This entry is long overdue.
College is when I have encountered some of life’s dark days, when the taste of bitter failure and bland disappointment have become a bit too familiar. There were lonesome lunch breaks spent with a laptop or a book or class readings for company. There were deadlines missed, decisions unfulfilled, dreams half-baked. Lost things and lost hopes. Hesitations and humiliations. An inseparable pair called uncertainty and insecurity creep into conscious thoughts at random moments.
What’s more, countless what-if-I-did-this-instead scenarios spring to mind. What if I chose to study English literature instead? Or creative writing? Or communication? Why did I end up in psychology again? Oh yeah, because I want to learn more about what makes people the way they are, in all their beautifully strange complexities, for me to write better about them.
Regardless of endless mistakes, the idealistic optimist in me kept the paranoid worry wart from emerging. I rarely lost enthusiasm in studying, in fulfilling every academic requirement, in staying curious, in rushing to class, to simply live out whatever Magis means to me. I find myself doing these while managing to sneak in some time for a tryst, a shopping spree, a riveting book, a compelling movie, a delightful restaurant dinner, a snatch of conversation and a captivating story.
Troubles and trifles aside, the last three years have been the most incredibly amazing years of my life so far.
This is an excerpt from a piece I have written for my creative writing (non-fiction) class, wherein I wrote a letter to my seventeen-year-old self:
“…You still have not shed more weight than you aspired to have, lived and studied independently in another continent, nor made tangible that persisting image of your byline printed in black letters on a glossy page. You however, have learned other priceless lessons that will come in handy for a lifetime. You will slowly realize that with patience and faith, time is on your side. Your life plan does not happen exactly how you imagine it, and yet, other things manage to happen instead, usually far more interesting and surprising than you’d dare imagine. Most of all, there are those whom you will meet in the last three years..,”
Definitely, college life would not mean anything to me without people around me. There are the people whom I have crossed paths with-strangers, close friends and friendly acquaintances, epic, crazy, and daunting teachers, and there are people admired from afar.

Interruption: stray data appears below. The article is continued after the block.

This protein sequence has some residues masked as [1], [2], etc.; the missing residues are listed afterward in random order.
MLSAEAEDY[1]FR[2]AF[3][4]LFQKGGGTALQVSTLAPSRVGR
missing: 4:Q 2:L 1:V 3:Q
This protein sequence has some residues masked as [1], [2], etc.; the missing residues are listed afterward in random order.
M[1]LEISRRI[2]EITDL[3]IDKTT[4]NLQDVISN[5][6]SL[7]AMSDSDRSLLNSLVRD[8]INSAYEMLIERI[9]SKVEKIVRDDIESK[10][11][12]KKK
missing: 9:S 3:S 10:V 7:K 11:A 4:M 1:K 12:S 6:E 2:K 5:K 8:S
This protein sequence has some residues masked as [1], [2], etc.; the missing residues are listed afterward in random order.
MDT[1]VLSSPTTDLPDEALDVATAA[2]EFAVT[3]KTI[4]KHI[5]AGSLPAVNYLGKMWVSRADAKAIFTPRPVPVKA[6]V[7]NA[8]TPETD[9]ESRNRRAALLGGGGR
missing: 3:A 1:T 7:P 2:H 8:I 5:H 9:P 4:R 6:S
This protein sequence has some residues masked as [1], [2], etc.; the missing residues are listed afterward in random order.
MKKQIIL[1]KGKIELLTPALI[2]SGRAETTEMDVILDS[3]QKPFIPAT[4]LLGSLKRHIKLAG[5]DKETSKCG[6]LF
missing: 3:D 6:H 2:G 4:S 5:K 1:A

Three years have been indescribably wonderful, 90% because of the chance to meet such interestingly amazing persons, 10% for all the life-altering lessons learned from them. These lessons are not found anywhere but someplace where knowledge and opinions, diversity, people you share the same generation with, thrive and interact so unreservedly, like nowhere else in the world. Universities, in general. Universities with sprawling campus grounds and picturesque architecture. Universities where there is no racism nor sexism. Universities where students discover who they are through the lives of other people. Universities where separate disciplines, like moral philosophy and experimental psychology, biology and theology, can seamlessly intertwine. To be a student in a university is to open yourself up to a multitude of worlds at the same time that you have to actively be aware that you are in, every single day, else it will just be someplace you go to just because you need to. Naturally, we go to places or do things because we need to; but maybe sometimes, it’s not enough to need. Maybe we have to genuinely want it as well.
University life is what you make of it, as it is with every other aspect of existence.
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This is me, attempting to find my voice once again, hoping to lessen the cliché and to build more panache, to make writing feel more natural and spontaneous once more, like the girl who once used Calvin & Hobbes and Snoopy comics and handwriting fonts in her campaign materials to win people’s hearts into voting for her as she runs for English secretary her high school’s student council, or that girl who, when reading a mystery book, is able to escape for hours from her messy Manila life, or that girl who gets lost easily, although happily does so, trusting that she will somehow find her way back. ☁